Author: Espen Malling, November 16 2016 - The process of change is inseparable from the process of communication. Therefore, advocacy groups and other proponents of a knowledge-based development of society risk undermining their cause if failing to approach communication with the same scientific rigour they apply when studying and identifying solutions for their focus issue.
In a time when gut feelings have become the guiding norm, and easy solutions political best practice, progressive proponents of a knowledge-based development of society — in a both national and global sense — are faced with an important task.
Advocacy groups play a unique role here because they are some of the few actors capable of going beyond short-sighted goals. In other words, unlike the politician they’re not dependent on securing public support before the next round of elections, and unlike the corporation they’re not forced to boast impressive profits when the next quarterly report is up.
This means there’s room for healthy ambitions with respect to everything from the refugee field to the challenges of the unfolding ecological crisis. Ambitions that focus on a given societal problem’s root causes and not just its surface symptoms.
Public-oriented communication is an integral part of the process of change
A deeper, systemic focus, however, also implies that a central step on the path toward change is an enlightened and engaged public. Public opinion and the resulting bottom-up collective action is the primary driving force behind the necessary reforms, and in order to get there, the experts’ often complex perspectives on problems and solutions must first be embedded in public thinking.
That won’t happen by itself, though. Organizations and experts have to actively work on making appropriate understandings available for the general public.
Unfortunately, this is not always the case.
While members of the staff are hard at work identifying the best developmental path for a given social issue, the interest group often approaches external communication in an unfocused ad hoc way — as a somewhat unproblematic element in the work it’s doing.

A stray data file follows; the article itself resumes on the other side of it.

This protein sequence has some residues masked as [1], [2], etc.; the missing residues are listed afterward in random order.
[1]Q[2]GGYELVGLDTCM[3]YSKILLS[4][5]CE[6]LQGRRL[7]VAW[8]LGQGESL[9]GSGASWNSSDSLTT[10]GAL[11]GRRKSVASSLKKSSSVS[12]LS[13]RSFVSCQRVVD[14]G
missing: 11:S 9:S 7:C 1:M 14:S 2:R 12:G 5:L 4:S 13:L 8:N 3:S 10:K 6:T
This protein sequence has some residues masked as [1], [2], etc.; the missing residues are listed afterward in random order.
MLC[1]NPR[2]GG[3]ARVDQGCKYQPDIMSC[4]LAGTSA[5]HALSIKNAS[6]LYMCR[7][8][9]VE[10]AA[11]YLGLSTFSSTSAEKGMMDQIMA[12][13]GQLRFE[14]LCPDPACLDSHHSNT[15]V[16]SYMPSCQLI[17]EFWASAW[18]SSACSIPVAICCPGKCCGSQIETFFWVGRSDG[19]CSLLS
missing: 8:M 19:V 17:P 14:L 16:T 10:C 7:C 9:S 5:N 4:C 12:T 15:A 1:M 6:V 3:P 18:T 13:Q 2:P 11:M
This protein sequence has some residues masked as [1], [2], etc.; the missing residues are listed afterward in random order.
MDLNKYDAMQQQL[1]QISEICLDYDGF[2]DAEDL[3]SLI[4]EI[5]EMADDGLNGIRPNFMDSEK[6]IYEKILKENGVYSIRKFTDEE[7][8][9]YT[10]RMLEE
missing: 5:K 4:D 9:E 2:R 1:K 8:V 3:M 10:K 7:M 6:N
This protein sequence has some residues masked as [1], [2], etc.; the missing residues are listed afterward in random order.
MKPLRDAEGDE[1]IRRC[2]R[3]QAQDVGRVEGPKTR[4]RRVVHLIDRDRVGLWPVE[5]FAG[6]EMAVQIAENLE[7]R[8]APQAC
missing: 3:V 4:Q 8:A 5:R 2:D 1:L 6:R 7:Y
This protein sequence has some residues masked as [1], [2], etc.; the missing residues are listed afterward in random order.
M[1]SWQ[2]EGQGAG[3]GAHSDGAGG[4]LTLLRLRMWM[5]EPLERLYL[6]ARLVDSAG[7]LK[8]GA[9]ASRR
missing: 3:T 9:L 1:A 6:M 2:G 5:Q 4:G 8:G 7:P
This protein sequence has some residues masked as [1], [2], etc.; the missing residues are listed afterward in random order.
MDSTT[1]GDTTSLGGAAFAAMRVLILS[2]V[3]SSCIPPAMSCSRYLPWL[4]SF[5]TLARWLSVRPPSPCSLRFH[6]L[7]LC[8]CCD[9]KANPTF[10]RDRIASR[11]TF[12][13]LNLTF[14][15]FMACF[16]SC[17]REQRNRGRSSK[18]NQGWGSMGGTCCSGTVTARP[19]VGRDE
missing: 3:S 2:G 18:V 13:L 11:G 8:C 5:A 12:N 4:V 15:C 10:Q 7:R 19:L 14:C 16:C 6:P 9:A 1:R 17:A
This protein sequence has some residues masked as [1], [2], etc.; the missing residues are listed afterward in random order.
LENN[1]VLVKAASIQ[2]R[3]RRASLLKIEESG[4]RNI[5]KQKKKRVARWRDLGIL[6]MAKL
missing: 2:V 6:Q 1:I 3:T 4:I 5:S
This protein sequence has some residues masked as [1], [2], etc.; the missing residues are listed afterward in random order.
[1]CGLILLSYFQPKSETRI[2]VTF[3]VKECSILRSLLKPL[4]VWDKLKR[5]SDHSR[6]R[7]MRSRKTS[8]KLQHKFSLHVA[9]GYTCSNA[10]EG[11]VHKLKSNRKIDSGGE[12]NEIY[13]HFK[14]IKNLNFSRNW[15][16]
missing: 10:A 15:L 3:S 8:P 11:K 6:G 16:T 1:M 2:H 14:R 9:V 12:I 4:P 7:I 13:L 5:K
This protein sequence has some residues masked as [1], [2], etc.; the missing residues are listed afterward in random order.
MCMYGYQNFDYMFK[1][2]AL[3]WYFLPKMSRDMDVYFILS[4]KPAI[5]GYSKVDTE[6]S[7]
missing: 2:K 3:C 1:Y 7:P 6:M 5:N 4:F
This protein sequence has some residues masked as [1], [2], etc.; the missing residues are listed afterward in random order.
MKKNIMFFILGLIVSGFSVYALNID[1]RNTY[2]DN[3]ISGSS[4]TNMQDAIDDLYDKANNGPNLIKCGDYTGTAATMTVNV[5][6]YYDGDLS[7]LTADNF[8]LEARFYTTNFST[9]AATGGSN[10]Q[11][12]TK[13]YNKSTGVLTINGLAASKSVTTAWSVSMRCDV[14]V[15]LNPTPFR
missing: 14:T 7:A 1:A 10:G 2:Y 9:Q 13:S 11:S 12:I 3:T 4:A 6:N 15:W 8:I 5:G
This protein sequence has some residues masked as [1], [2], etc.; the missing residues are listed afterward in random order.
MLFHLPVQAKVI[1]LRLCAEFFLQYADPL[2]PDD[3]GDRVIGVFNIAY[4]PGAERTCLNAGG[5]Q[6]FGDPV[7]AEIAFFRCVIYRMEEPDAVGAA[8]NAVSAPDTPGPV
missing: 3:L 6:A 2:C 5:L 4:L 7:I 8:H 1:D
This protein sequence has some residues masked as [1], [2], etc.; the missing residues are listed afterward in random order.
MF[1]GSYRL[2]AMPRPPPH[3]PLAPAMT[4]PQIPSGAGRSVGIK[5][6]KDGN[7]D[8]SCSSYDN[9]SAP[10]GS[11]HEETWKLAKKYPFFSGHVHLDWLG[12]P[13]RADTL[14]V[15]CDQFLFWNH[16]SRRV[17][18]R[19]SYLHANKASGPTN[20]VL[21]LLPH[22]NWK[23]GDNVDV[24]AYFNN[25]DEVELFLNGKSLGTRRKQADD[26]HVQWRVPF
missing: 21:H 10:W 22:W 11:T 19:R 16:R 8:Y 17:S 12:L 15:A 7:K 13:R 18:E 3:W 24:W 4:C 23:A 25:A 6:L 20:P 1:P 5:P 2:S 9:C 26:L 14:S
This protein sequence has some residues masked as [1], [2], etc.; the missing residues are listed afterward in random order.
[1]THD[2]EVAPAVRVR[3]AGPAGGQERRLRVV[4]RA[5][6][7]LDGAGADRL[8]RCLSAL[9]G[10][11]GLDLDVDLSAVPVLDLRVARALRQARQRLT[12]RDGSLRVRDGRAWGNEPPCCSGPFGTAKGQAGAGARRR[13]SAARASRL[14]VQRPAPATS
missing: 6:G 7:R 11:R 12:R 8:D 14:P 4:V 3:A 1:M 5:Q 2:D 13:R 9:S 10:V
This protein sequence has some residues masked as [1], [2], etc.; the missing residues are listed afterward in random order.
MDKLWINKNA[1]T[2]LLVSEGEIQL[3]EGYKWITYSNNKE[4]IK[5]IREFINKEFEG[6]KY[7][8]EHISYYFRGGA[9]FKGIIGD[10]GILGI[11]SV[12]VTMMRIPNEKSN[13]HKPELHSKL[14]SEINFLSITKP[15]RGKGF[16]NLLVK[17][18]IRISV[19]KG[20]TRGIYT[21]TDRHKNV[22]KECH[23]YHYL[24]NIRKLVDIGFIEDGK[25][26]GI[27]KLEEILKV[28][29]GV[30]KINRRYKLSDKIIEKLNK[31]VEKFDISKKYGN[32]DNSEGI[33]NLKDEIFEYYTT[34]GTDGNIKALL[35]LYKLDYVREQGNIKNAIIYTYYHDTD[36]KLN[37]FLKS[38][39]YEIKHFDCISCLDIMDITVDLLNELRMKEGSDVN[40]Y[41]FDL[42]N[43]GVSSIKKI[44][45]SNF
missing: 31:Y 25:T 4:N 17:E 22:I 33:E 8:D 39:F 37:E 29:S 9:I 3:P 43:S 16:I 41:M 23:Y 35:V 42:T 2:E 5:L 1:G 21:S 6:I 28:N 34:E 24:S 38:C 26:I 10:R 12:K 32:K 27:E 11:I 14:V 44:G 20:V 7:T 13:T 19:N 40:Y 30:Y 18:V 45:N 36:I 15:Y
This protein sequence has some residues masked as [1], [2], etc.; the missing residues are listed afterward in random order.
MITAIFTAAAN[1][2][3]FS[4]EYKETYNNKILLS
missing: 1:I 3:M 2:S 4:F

In other words, the struggle over meaning is rarely seen as an integral part of the process of change on par with, for example, program development and evaluation, and this is unfortunate.
Bad communication undermines the issue
The superficial appreciation of the role of communication not least manifests itself in the use of ineffective communication tools. Oftentimes, advocacy groups will focus on having their communication blast out as loudly and as widely as possible. However, with the eyes fixated on the communication channels, it’s very easy to overlook the necessary first step in the dissemination of expert knowledge; namely, fine-tuning the contents of the communication. That is, getting the message right.
Even when advocates do focus on piecing together a strong message, only rarely will they make sure that it actually carries the desired effect. The process, which is often guided by a typical marketing logic, produces communication elements that are essentially based on pure intuition or empty metrics such as likeability. Whether or not the message is capable of heightening the understanding of complex causal relations and mobilize support for the necessary collective solutions is often unknown to the hopeful sender. A sender who has often spent a fortune buying advice and assistance from ad agencies.
Unfortunately, the risks of churning out badly constructed messages are by no means small. At best, the communication will simply be to no effect — at worst, it’ll undermine the mission it was meant to support. For example, putting ones faith in likeability measures will most likely validate messages that, rather than opening up to new understandings, strengthen existing ones. The former is usually the goal.
To recap, an enlightened public is a fundamental ingredient in the struggle for knowledge-based change, and failing to convey an effective message might very well mean a premature end to that struggle.
The communicator must take into account public thinking
So, what’s the explanation for why it’s so dangerous to not get it right when developing the contents of the communication? The cognitive sciences can provide us with that answer.
Here, a fundamental insight tells us that people are not “empty containers” into which information can simply be poured with an expectation that the original intention is preserved. One of the reasons for this is that human beings understand the world around them by constantly making use of the cultural knowledge they acquire throughout life.
The cognitive linguist Deborah Tannen says it best: